The PSA blood test and Digital Rectal Exam (DRE) can be used to detect the presence of prostate cancer when no symptoms are present. They can help catch the disease at an early stage when treatment is thought to be more effective and potentially has fewer side effects.

During a DRE, the physician inserts a gloved, lubricated finger into the rectum and examines the prostate for any irregularities in size, shape, and texture.

During a PSA test, a small amount of blood is drawn from the arm, and the level of PSA, a protein produced by the prostate, is measured. PSA levels under 3 ng/mL are usually considered “normal”. A normal PSA however must take into account a patients age, their prostate size, and other conditions present such as BPH or prostatitis.

It is important to note that some men with prostate cancer can have “low” levels of PSA naturally, and some medicines can artificially lower your PSA such as finasteride, dutesteride, or even saw palmetto.

Making the Diagnosis

Although a high PSA make increase a Doctor’s suspicion for prostate cancer, an elevated PSA alone does not confirm a true diagnosis of prostate cancer. The way prostate cancer is diagnosed is with a prostate biopsy. There are three main ways men are diagnosed with prostate cancer:

  1. TRUS-guided biopsy: This is a trans-rectal ultrasound guided biopsy. An ultrasound in placed in the rectum to allow visualization of the prostate and then 6-14 needs are placed into specific areas of the prostate to sample for cancer. This is the most common way prostate cancer is diagnosed.
  2. Trans-perineal biopsy: In select men who can’t have a trans-rectal biopsy, they can be biopsied by placing needle through the skin called your perineum (skin between the scrotum and anus).
  3. Incidentally: Some men are diagnosed accidently as they were having an unrelated procedure done to their prostate (a TURP) or bladder, and prostate cancer was found.

Regardless of how the diagnosis is made, the prostate tissue obtained is then examined under a microscope by a pathologist to confirm the presence or absence of prostate cancer.

Research is ongoing with using targeted or fusion-biopsies using an MRI in addition to the ultrasound to better visualize the prostate and tumors within the prostate to help guide the biopsy needles.

Staging your Disease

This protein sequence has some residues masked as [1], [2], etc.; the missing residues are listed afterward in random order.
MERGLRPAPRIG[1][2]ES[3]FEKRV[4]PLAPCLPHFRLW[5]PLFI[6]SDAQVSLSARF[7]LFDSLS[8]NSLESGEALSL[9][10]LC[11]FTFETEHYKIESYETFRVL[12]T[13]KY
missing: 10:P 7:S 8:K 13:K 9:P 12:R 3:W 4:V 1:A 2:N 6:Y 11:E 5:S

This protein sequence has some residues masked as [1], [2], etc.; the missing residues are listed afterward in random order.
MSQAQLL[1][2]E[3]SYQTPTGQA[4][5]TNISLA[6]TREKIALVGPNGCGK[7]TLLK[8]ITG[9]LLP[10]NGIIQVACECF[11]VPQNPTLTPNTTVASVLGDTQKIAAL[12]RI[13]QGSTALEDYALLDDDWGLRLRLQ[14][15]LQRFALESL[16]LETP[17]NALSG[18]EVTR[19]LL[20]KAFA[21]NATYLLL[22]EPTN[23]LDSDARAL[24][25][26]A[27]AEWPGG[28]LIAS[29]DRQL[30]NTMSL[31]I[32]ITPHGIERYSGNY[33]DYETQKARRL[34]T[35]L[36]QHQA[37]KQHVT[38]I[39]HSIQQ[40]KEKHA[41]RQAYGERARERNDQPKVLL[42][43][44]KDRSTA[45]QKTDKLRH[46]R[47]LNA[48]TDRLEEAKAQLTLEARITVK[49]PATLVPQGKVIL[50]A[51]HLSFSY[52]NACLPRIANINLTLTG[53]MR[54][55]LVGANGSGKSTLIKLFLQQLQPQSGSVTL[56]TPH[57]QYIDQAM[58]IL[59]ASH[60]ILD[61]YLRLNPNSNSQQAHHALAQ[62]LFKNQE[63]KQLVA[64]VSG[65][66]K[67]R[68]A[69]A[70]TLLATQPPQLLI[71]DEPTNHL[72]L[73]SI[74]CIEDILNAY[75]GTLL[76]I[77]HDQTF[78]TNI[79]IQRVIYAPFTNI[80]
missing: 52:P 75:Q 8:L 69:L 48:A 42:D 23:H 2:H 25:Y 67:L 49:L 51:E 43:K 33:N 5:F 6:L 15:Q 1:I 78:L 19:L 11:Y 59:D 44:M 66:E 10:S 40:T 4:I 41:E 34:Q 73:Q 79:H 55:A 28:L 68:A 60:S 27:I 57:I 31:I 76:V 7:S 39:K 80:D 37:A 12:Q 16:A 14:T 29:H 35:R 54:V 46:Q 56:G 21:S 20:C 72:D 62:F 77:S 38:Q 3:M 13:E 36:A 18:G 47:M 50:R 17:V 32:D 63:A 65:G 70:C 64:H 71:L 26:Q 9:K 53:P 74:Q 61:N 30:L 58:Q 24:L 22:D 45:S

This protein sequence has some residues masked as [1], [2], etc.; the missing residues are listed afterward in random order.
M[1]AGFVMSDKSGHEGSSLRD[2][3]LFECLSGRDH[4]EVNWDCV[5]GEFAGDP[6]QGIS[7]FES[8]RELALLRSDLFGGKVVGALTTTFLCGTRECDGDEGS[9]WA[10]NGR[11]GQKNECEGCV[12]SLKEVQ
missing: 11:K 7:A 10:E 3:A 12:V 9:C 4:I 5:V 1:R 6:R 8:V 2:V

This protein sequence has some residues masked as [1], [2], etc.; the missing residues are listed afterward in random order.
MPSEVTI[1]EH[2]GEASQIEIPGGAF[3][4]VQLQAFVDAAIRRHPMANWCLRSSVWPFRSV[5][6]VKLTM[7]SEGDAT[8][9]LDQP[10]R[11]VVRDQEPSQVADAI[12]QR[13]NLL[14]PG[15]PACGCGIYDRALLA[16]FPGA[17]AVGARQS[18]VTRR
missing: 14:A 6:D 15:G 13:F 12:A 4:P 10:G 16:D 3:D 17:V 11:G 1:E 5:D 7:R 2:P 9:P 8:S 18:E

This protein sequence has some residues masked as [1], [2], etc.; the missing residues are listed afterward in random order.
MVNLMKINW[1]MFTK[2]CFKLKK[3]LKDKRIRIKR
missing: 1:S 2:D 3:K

There are 4 main components to staging prostate cancer:

  1. Your PSA level
  2. Doing a biopsy to find out the “grade” of your cancer
  3. Determining if the prostate cancer is contained completely within the prostate
  4. For select men, getting imaging to determine if the cancer has spread to lymph nodes or bones.

PSA: Is simply a standard blood test. Your Doctor should have your most recent PSA tests, and if outdated, they may order a fresh one.

Grade: How aggressive the cancer looks under the microscope.

  • During a trans-rectal biopsy, needles are inserted into the prostate to take small samples of tissue (usually 6-14 biopsies). If prostate cancer is found when looking at the biopsied tissue under the microscope, the pathologist assigns a grade to the cancer.
  • The grading system used to be called the Gleason score, which had a scale of 2-10. If you had cancer you were given a Gleason score of 6-10; 6 was low grade, 7 was intermediate grade, and 8-10 was high grade.
  • The Gleason score has recently been replaced by a simpler system simply called “grade groups”. There are 5 grade groups on a scale of 1 to 5. Low grade is 1, and very high grade is 5.

Tumor stage (or T-stage): Staging determines the extent of prostate cancer and provides an idea of how the cancer should be treated. To tumor the extent of the cancer within the prostate this is imperfectly done with the digital rectal exam (DRE). In select cases your Doctor may order a prostate MRI to help determine if the cancer is confined to the prostate.

  • T1- The tumor was found solely because of an elevated PSA or incidentally during a procedure on the prostate or bladder.
  • T2- The Doctor could feel a nodule(s) on your prostate during the rectal exam.
  • T3- The tumor extends out of the prostate capsule
  • T4- The tumor invades into the rectum or bladder. This is uncommon and very advanced.

Evaluating for metastatic disease: In men with aggressive features (e.g. PSA >20, high grade or tumor that may be extending out of the prostate) usually warrant imaging to rule out the presence of metastatic disease. This is most commonly with a CT scan and a bone scan. Prostate cancer when it is advanced can spread to lymph nodes and/or bones, and this important for your Doctor to know as this will impact their treatment recommendations.